Best Buy announced today a campaign that will highlight teens from around the country who participate in the company’s Teen Tech Centers, a network of year-round programs designed to teach technology skills to youth living in underserved communities. This effort is part of a previously announced $20 million grant to the Best Buy Foundation to build out more than 60 of these centers and fund non-profit partners across the U.S., with the goal of aiding more than 1 million teens each year by 2020.
The awareness campaign focuses initially on three teens living in North Minneapolis, home to one of the country’s largest academic achievement gaps. Each of these teens wrote and stars in their own spoken word video intended to highlight their story and the skills they have learned since enrolling in their local Teen Tech Center. Directed by award-winning director A.V. Rockwell, the videos will appear across a range of owned and paid channels and represent the first time Best Buy has publicized its work with teens from underserved communities through Teen Tech Centers that will be operating in 60 cities by 2020.
“We believe it’s an important responsibility to help cultivate the next generation of inventors, engineers, developers, designers and entrepreneurs. When we support our young people, we also make a vital investment in the future of our communities, families, employees and business,” said Andrea Wood, head of social impact for Best Buy. “Our awareness campaign gives these inspiring teens the opportunity to share their stories, and highlights community efforts that we know our customers and employees care about.”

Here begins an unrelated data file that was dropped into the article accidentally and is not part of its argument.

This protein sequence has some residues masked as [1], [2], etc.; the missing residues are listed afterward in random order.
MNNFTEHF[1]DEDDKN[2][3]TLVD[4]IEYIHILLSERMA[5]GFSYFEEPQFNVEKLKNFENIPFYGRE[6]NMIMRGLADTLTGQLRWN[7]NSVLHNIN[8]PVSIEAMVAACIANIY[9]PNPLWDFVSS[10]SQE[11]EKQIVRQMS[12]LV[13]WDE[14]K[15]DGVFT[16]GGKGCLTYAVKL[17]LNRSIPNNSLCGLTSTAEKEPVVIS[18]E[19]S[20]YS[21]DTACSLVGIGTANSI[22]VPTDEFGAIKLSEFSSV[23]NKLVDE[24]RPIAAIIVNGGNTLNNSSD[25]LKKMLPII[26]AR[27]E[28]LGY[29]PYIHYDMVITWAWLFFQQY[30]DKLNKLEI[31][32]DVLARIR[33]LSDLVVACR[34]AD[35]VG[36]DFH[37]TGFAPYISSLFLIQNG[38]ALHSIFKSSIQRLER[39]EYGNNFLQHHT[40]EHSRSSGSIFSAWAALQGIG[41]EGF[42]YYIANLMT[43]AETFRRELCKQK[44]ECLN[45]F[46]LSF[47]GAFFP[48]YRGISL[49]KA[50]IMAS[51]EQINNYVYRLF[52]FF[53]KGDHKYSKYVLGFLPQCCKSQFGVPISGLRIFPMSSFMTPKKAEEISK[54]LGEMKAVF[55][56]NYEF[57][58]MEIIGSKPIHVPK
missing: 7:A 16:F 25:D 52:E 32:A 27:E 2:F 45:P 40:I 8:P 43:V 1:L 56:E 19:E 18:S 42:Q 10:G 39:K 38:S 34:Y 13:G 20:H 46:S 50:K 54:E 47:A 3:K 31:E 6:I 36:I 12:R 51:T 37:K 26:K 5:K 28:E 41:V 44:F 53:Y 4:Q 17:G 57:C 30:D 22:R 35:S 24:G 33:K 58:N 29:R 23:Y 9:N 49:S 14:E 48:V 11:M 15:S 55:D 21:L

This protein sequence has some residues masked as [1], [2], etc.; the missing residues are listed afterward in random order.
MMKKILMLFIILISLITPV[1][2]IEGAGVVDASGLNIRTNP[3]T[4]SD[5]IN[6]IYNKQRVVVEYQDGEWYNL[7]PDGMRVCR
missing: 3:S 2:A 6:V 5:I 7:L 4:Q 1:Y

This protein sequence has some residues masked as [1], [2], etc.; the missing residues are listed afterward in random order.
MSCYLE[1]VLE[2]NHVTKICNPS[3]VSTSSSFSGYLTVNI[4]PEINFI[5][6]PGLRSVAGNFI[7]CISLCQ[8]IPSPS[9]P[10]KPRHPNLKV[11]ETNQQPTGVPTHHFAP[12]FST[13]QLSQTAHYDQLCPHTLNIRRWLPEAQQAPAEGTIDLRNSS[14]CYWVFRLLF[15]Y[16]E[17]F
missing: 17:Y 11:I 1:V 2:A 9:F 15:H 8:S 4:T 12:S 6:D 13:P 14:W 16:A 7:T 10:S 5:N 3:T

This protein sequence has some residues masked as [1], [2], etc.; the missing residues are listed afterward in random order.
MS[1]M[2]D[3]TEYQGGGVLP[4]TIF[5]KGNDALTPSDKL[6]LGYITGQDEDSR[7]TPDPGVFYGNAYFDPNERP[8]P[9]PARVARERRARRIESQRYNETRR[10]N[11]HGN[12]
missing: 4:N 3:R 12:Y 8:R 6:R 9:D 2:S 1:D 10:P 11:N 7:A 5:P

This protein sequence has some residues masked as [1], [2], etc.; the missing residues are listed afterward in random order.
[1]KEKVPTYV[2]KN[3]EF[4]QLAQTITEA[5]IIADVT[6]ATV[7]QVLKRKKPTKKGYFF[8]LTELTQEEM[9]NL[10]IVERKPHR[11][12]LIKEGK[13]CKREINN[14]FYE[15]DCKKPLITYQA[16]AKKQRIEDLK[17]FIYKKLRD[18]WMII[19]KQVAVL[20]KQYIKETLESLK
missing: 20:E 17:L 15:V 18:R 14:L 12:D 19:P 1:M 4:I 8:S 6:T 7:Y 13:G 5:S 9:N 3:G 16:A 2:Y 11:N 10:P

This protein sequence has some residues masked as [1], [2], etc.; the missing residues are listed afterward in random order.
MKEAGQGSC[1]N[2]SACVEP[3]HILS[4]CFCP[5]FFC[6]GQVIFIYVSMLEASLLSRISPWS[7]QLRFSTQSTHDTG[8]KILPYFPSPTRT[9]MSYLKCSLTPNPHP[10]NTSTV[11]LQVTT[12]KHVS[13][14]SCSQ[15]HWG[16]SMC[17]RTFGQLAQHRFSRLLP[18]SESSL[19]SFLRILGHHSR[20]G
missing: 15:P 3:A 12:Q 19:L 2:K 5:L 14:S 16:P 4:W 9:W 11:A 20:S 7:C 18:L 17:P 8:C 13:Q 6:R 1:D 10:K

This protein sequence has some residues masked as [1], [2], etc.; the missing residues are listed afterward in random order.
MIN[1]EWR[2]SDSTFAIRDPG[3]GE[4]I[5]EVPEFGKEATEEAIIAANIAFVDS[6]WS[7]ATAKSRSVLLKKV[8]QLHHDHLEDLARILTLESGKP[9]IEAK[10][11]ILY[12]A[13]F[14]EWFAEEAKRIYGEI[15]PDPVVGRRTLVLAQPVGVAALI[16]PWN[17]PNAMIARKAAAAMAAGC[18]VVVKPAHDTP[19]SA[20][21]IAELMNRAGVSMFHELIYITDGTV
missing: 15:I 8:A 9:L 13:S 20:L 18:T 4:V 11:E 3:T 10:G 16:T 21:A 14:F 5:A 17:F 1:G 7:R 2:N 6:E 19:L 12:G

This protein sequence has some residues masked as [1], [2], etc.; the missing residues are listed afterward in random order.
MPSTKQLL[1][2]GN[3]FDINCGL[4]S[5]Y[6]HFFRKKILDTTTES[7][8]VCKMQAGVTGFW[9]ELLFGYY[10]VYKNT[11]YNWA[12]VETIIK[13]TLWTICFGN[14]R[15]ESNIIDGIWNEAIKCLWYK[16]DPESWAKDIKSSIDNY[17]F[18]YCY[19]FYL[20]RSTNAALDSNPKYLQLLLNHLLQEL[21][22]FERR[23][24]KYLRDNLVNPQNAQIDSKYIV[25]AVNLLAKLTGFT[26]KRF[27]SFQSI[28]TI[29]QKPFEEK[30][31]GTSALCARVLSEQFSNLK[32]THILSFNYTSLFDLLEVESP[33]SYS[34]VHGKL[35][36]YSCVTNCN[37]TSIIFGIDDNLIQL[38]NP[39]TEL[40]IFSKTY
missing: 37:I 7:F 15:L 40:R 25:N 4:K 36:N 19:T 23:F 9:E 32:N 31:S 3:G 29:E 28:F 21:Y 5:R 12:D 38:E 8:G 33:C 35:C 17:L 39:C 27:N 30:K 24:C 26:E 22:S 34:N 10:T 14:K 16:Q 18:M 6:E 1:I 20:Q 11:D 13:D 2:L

Best Buy has an ambitious goal to prepare 1 million youth annually for tech-reliant jobs by 2020. The company and its partners are making progress toward achieving this goal by:
- Giving youth a voice in first-ever public awareness campaign: Tez, Naje and Latrell, high school students who attend the Best Buy Teen Tech Center at Hope Community Center in Minneapolis, share their experiences in videos as the centerpiece of a national paid media campaign launching this week. Each video tells a personal story of how these teens are pursuing music, photography and other dreams despite the challenges of living in communities that lack tech resources. A new site at Bestbuy.com/TeenTechCenter provides more information about the youth opportunity gap, the featured teens and the Best Buy Teen Tech Center effort.
- Opening more Best Buy Teen Tech Centers: By September, Best Buy will have 21 Teen Tech Centers open across the country to support young people with year-round tech tools, training and mentorship. These locations also provide post-high school career readiness and internship opportunities through a Career Pathways program. A recent survey of 234 teens from 11 Teen Tech Center locations affirmed that the sites motivate 80 percent of attendees to continue their education after high school graduation. By 2020, 60 centers will open across the U.S., Canada and Mexico to enable 20,000 teens annually to pursue their dreams through technology.
- Adding $20 million to community grants and program funding: Last February, Best Buy announced a one-time contribution of $20 million to the Best Buy Foundation to further expand youth support across the U.S. Since 1999, the Best Buy Foundation has donated more than $348 million to local and national non-profit organizations that provide educational resources to nurture success in a world filled with technology. By 2020, these grants will help nearly 800,000 youth annually. Best Buy also continues to expand its popular Geek Squad Academy (GSA) program to help teens learn about technology through hands-on robotics, coding and other tech training. Nearly 10,000 young people are attending 50 GSA camps throughout the U.S. this year.